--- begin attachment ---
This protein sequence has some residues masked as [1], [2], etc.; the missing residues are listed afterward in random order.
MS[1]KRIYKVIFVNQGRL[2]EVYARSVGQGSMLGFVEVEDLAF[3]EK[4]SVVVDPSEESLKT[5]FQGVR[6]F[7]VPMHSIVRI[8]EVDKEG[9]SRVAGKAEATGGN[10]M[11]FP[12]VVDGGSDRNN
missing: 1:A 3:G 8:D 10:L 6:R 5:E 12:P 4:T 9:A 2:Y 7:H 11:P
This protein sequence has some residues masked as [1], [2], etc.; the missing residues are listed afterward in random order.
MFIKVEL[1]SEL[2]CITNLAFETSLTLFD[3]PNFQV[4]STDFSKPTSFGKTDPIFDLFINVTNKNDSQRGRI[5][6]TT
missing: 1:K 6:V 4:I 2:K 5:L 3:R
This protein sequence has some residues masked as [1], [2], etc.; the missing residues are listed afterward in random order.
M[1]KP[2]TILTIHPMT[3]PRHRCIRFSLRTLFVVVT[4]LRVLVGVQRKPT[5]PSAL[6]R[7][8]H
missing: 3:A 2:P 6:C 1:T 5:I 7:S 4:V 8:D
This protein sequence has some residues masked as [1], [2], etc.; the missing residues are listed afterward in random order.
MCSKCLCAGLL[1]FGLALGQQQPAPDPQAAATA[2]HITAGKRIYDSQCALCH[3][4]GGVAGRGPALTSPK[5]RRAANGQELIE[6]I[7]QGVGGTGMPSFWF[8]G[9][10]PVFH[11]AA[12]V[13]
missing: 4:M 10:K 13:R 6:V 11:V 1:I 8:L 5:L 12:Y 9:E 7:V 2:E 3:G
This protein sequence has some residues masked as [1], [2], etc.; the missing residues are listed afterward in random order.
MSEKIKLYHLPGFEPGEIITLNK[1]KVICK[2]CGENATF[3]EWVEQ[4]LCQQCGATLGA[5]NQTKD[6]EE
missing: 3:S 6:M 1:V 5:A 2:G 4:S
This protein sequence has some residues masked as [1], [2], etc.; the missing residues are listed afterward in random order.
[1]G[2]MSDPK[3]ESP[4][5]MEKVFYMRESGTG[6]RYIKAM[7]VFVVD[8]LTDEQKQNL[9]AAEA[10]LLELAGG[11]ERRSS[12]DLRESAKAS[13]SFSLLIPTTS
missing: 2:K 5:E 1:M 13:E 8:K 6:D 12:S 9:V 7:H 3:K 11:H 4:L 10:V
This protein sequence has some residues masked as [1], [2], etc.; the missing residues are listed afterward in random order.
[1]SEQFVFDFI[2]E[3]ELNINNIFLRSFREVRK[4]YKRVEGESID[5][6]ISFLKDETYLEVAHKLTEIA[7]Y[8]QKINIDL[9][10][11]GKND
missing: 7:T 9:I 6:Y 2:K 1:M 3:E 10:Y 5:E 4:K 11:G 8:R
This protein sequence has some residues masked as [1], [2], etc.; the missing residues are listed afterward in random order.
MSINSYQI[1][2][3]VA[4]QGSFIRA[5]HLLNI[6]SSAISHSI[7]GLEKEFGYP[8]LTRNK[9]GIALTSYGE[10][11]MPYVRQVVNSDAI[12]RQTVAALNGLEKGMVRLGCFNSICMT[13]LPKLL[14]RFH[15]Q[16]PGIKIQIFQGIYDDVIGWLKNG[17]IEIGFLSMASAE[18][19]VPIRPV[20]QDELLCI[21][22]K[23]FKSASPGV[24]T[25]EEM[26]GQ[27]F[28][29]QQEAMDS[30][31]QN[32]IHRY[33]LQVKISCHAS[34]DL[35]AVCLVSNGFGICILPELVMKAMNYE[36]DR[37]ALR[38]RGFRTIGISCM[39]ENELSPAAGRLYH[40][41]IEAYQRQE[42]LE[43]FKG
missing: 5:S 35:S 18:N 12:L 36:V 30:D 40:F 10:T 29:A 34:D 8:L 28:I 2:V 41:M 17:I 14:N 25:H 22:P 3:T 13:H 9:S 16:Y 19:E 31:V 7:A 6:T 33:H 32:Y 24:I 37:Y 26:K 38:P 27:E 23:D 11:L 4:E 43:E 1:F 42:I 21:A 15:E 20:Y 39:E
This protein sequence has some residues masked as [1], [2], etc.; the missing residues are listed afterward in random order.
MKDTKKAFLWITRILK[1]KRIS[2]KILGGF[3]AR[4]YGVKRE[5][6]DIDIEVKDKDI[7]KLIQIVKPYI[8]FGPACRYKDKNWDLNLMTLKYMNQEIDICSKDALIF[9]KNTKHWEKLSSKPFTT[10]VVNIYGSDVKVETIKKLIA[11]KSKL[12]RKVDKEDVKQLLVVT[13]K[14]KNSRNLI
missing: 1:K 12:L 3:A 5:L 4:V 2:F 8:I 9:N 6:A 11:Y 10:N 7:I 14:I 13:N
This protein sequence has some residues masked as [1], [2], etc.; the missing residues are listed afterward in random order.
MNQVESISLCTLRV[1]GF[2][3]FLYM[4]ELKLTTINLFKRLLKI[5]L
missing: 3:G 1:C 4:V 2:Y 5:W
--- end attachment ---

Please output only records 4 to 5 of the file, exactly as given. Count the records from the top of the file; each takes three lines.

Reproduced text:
This protein sequence has some residues masked as [1], [2], etc.; the missing residues are listed afterward in random order.
MCSKCLCAGLL[1]FGLALGQQQPAPDPQAAATA[2]HITAGKRIYDSQCALCH[3][4]GGVAGRGPALTSPK[5]RRAANGQELIE[6]I[7]QGVGGTGMPSFWF[8]G[9][10]PVFH[11]AA[12]V[13]
missing: 4:M 10:K 13:R 6:V 11:V 1:I 8:L 5:L 12:Y 9:E 7:V 2:E 3:G
This protein sequence has some residues masked as [1], [2], etc.; the missing residues are listed afterward in random order.
MSEKIKLYHLPGFEPGEIITLNK[1]KVICK[2]CGENATF[3]EWVEQ[4]LCQQCGATLGA[5]NQTKD[6]EE
missing: 3:S 6:M 1:V 5:A 2:G 4:S